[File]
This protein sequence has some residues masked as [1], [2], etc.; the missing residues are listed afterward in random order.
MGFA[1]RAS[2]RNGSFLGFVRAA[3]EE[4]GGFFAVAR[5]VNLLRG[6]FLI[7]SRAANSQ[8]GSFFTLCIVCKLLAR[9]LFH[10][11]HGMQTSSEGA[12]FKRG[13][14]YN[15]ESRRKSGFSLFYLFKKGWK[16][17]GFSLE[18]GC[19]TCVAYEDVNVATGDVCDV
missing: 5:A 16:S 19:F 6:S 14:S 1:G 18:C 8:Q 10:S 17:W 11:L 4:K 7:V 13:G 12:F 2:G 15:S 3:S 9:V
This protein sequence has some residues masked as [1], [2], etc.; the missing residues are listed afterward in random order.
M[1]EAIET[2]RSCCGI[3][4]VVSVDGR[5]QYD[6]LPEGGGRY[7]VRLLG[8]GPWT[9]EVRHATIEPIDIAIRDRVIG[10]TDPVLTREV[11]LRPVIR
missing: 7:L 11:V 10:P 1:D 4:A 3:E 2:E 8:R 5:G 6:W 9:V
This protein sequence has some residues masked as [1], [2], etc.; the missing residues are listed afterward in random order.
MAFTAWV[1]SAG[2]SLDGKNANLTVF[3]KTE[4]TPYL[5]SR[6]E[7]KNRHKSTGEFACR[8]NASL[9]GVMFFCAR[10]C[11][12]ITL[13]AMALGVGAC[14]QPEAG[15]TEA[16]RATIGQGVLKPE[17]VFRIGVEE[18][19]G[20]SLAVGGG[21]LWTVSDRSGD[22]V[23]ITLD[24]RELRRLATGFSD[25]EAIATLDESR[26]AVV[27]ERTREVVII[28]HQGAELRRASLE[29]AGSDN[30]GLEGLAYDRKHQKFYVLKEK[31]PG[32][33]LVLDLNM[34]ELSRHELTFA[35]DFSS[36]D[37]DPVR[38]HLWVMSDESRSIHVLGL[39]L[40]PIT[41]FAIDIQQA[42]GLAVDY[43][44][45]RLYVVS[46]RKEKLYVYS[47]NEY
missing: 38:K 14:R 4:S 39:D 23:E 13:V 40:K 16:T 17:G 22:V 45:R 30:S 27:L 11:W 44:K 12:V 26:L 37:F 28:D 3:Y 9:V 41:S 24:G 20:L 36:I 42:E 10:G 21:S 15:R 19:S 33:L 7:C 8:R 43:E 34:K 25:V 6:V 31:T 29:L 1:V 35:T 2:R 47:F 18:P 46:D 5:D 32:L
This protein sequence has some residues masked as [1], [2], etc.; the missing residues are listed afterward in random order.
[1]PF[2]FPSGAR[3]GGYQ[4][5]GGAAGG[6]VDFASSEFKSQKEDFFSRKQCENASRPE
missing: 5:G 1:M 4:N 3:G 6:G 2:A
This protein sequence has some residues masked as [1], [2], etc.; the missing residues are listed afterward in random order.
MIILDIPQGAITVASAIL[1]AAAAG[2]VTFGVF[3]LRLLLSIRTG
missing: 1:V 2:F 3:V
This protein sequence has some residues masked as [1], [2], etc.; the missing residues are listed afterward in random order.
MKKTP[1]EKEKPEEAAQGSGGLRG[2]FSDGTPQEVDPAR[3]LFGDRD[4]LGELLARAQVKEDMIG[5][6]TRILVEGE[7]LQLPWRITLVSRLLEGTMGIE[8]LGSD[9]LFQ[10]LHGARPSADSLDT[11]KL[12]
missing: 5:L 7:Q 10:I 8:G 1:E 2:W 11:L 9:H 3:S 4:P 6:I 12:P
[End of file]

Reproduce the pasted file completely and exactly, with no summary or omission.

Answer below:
This protein sequence has some residues masked as [1], [2], etc.; the missing residues are listed afterward in random order.
MGFA[1]RAS[2]RNGSFLGFVRAA[3]EE[4]GGFFAVAR[5]VNLLRG[6]FLI[7]SRAANSQ[8]GSFFTLCIVCKLLAR[9]LFH[10][11]HGMQTSSEGA[12]FKRG[13][14]YN[15]ESRRKSGFSLFYLFKKGWK[16][17]GFSLE[18]GC[19]TCVAYEDVNVATGDVCDV
missing: 5:A 16:S 19:F 6:S 14:S 1:G 18:C 8:Q 10:S 17:W 11:L 4:K 7:V 13:G 12:F 2:G 15:S 3:S 9:V
This protein sequence has some residues masked as [1], [2], etc.; the missing residues are listed afterward in random order.
M[1]EAIET[2]RSCCGI[3][4]VVSVDGR[5]QYD[6]LPEGGGRY[7]VRLLG[8]GPWT[9]EVRHATIEPIDIAIRDRVIG[10]TDPVLTREV[11]LRPVIR
missing: 7:L 11:V 10:P 1:D 4:A 3:E 2:E 8:R 5:G 6:W 9:V
This protein sequence has some residues masked as [1], [2], etc.; the missing residues are listed afterward in random order.
MAFTAWV[1]SAG[2]SLDGKNANLTVF[3]KTE[4]TPYL[5]SR[6]E[7]KNRHKSTGEFACR[8]NASL[9]GVMFFCAR[10]C[11][12]ITL[13]AMALGVGAC[14]QPEAG[15]TEA[16]RATIGQGVLKPE[17]VFRIGVEE[18][19]G[20]SLAVGGG[21]LWTVSDRSGD[22]V[23]ITLD[24]RELRRLATGFSD[25]EAIATLDESR[26]AVV[27]ERTREVVII[28]HQGAELRRASLE[29]AGSDN[30]GLEGLAYDRKHQKFYVLKEK[31]PG[32][33]LVLDLNM[34]ELSRHELTFA[35]DFSS[36]D[37]DPVR[38]HLWVMSDESRSIHVLGL[39]L[40]PIT[41]FAIDIQQA[42]GLAVDY[43][44][45]RLYVVS[46]RKEKLYVYS[47]NEY
missing: 38:K 14:R 4:S 39:D 23:E 13:V 40:K 16:T 17:G 22:V 45:R 30:S 27:L 11:W 44:K 12:V 26:L 37:F 28:D 3:Y 9:V 41:S 24:G 20:L 36:I 42:E 10:G 21:S 15:R 19:S 33:L 7:C 8:R 43:E 34:K 25:V 6:V 31:T 29:L 1:V 35:T 2:R 47:F 18:P 46:D 5:D 32:L
This protein sequence has some residues masked as [1], [2], etc.; the missing residues are listed afterward in random order.
[1]PF[2]FPSGAR[3]GGYQ[4][5]GGAAGG[6]VDFASSEFKSQKEDFFSRKQCENASRPE
missing: 5:G 1:M 4:N 3:G 6:G 2:A
This protein sequence has some residues masked as [1], [2], etc.; the missing residues are listed afterward in random order.
MIILDIPQGAITVASAIL[1]AAAAG[2]VTFGVF[3]LRLLLSIRTG
missing: 1:V 2:F 3:V
This protein sequence has some residues masked as [1], [2], etc.; the missing residues are listed afterward in random order.
MKKTP[1]EKEKPEEAAQGSGGLRG[2]FSDGTPQEVDPAR[3]LFGDRD[4]LGELLARAQVKEDMIG[5][6]TRILVEGE[7]LQLPWRITLVSRLLEGTMGIE[8]LGSD[9]LFQ[10]LHGARPSADSLDT[11]KL[12]
missing: 5:L 7:Q 10:I 8:G 1:E 2:W 11:L 9:H 3:S 4:P 6:I 12:P